In a dramatic coup for the Baxter, Coetzee’s most celebrated novel will be performed as a stage play for the first time, produced by Maurice Podbrey of Mopo Productions. It features a stellar local line-up of eight actors led by Grant Swanby with Nicholas Pauling, Chuma Sopotela, Owen Manamela-Mogane, Chi Mhende, Alistair Moulton Black, Ruben Engel and Anele Situlweni. Set and costume design is by Craig Leo and the musical score is by Dmitri Marine.
Multiple award-winning director Alexandre Marine, recipient of the Distinguished Artist of Russia Award
, began his career as an actor in Moscow. He is the founding member of the Tabakov Theatre in Moscow and founding artistic director of Théâtre Deuxième Réalité in Montreal. Apart from his career as a stage actor and director, he has appeared in several Russian films.
Marine has directed over 70 productions in Moscow, Montreal, New York and Tokyo. His Montreal productions of Hamlet
, and Mary Stuart
all received production-of-the-year awards by the Quebec Critics’ association. His adaptation of Dostoevsky’s The Possessed
, entitled … the itsy bitsy spider … won a Best Production award in Baltimore’s City Paper
. In Russia he won awards for his productions of A Streetcar Named Desire
and Blue Rose
, an adaptation of Tennessee Williams’ The Glass Menagerie
Podbrey and Marine first met in Montreal in the early 1990s, when the Russian was directing student actors at the National Theatre School in scenes from works by Anton Chekhov. This meeting led to Marine’s directing Podbrey in Chekhov’s Uncle Vanya
at the Centaur Theatre, which he founded in 1969. Soon thereafter Marine and his family moved from Moscow to Montreal and he directed three other classics at the Centaur. Later he formed his own theatre company, performing in English, French and Russian. Marine’s 28-year-old son, Dmitri, has emerged as an accomplished and widely travelled young composer and once again collaborates with his father to create the music score for the production.
Podbrey returned to South Africa 14 years ago from Canada, where he had a distinguished theatrical career and was awarded the Order of Canada. On his return he formed the Mopo Cultural Trust, which has as its mission the development of new theatrical talent and has completed well over 20 productions over the years in all parts of the country. Other works produced by Podbrey include Tshepang
(which has toured extensively and has been translated into Afrikaans and Zulu), A Plague of Heroes
, Things are Bad
, and most recently, Did We Dance: Ukutshona ko Mendi
(The Sinking of the Mendi
) which played to critical acclaim at the Baxter earlier this year.
Coetzee, who was born in Cape Town and emigrated to Australia in 2002, won the Nobel Prize for Literature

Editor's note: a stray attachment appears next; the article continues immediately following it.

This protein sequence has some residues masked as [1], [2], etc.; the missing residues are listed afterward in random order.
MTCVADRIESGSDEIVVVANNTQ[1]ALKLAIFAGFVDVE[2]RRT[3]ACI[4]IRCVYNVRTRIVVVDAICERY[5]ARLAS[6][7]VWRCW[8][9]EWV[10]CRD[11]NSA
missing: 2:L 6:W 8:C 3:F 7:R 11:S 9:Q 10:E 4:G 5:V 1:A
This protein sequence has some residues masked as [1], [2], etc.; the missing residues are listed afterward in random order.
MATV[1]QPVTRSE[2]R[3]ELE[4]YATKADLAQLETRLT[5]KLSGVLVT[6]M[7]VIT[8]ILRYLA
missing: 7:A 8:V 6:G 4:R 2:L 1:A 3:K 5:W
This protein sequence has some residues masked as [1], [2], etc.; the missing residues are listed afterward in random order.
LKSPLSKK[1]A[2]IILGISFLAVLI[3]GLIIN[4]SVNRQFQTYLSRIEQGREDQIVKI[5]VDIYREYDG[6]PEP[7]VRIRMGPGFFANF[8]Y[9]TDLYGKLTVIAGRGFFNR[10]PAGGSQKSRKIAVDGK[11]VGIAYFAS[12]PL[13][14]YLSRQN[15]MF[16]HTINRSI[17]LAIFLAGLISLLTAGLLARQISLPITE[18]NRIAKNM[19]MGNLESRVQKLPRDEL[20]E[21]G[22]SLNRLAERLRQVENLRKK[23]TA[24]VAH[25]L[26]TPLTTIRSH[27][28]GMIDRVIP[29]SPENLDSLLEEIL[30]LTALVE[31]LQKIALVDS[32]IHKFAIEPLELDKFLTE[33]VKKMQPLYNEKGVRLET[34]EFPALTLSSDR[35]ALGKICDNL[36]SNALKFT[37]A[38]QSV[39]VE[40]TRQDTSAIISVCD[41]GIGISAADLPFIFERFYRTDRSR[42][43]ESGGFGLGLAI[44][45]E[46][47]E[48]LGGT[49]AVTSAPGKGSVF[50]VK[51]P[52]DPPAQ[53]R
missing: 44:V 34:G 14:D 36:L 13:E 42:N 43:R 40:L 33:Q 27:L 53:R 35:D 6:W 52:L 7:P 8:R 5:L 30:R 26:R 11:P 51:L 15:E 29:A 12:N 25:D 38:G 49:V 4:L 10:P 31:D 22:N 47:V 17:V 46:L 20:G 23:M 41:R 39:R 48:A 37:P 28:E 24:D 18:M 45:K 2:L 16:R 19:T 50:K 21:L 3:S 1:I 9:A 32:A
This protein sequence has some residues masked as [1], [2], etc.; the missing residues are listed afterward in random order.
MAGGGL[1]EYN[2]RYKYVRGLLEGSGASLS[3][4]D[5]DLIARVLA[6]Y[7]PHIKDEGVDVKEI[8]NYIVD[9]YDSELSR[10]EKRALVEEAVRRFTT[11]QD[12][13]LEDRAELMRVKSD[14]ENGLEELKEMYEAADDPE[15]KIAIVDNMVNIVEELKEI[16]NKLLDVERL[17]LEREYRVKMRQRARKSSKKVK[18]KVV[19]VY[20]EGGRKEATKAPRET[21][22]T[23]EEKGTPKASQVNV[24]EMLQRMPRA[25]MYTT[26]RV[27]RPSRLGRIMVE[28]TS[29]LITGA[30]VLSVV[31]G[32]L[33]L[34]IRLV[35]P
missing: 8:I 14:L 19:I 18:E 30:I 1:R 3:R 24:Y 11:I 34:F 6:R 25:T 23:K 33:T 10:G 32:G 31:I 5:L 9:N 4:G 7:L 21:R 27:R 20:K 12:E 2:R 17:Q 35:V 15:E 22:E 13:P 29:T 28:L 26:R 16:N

in 2003. Waiting for the Barbarians
is his third novel, which was first published in 1980 and was chosen by Penguin as one of the Great Books of the 20th
century. The title of the book is apparently taken from the poem with the same title written in 1904 by the Greek-Egyptian poet Constantine P Cavafy.
Coetzee explores this phenomenon in a story that is part mythical and part psychological. Against an abstract, timeless and placeless setting, the Magistrate (played by Grant Swanby) administers a small outpost of the Empire. He is suddenly supplanted by Colonel Jol (Nicholas Pauling) who has been sent to confront a supposed attack from the Barbarian tribes. His military occupation exploits every fear and superstition to justify his actions and the Magistrate witnesses the rapid degeneration of civil life as torture becomes commonplace. A Barbarian girl (Chuma Sopotela) is one victim and it is her fate and the Magistrate’s intervention that is the plot of this gripping drama.
However, what intrigues Coetzee is more than these all too familiar horrors. His interest is psychological - that of the Magistrate’s struggle to understand himself through his thoughts and his actions, a struggle reminiscent of those in Dostoyevsky’s great novels. Coetzee’s storytelling and Marine’s adaptation are also not without flashes of humour. Waiting for the Barbarians
carries an age restriction of 14 years. The play previews at the Baxter Golden Arrow Studio on 16 and 17 August, opens on 18 August and runs until 1 September at 19:00 nightly. Booking is through Computicket on 0861 915 8000, online at www.computicket.co.za
or at any Shoprite Checkers outlet. For discounted corporate, block or schools bookings contact Sharon on 021 680 3962, email her at firstname.lastname@example.org
. Alternatively contact Carmen on 021 680 3993 or email her email@example.com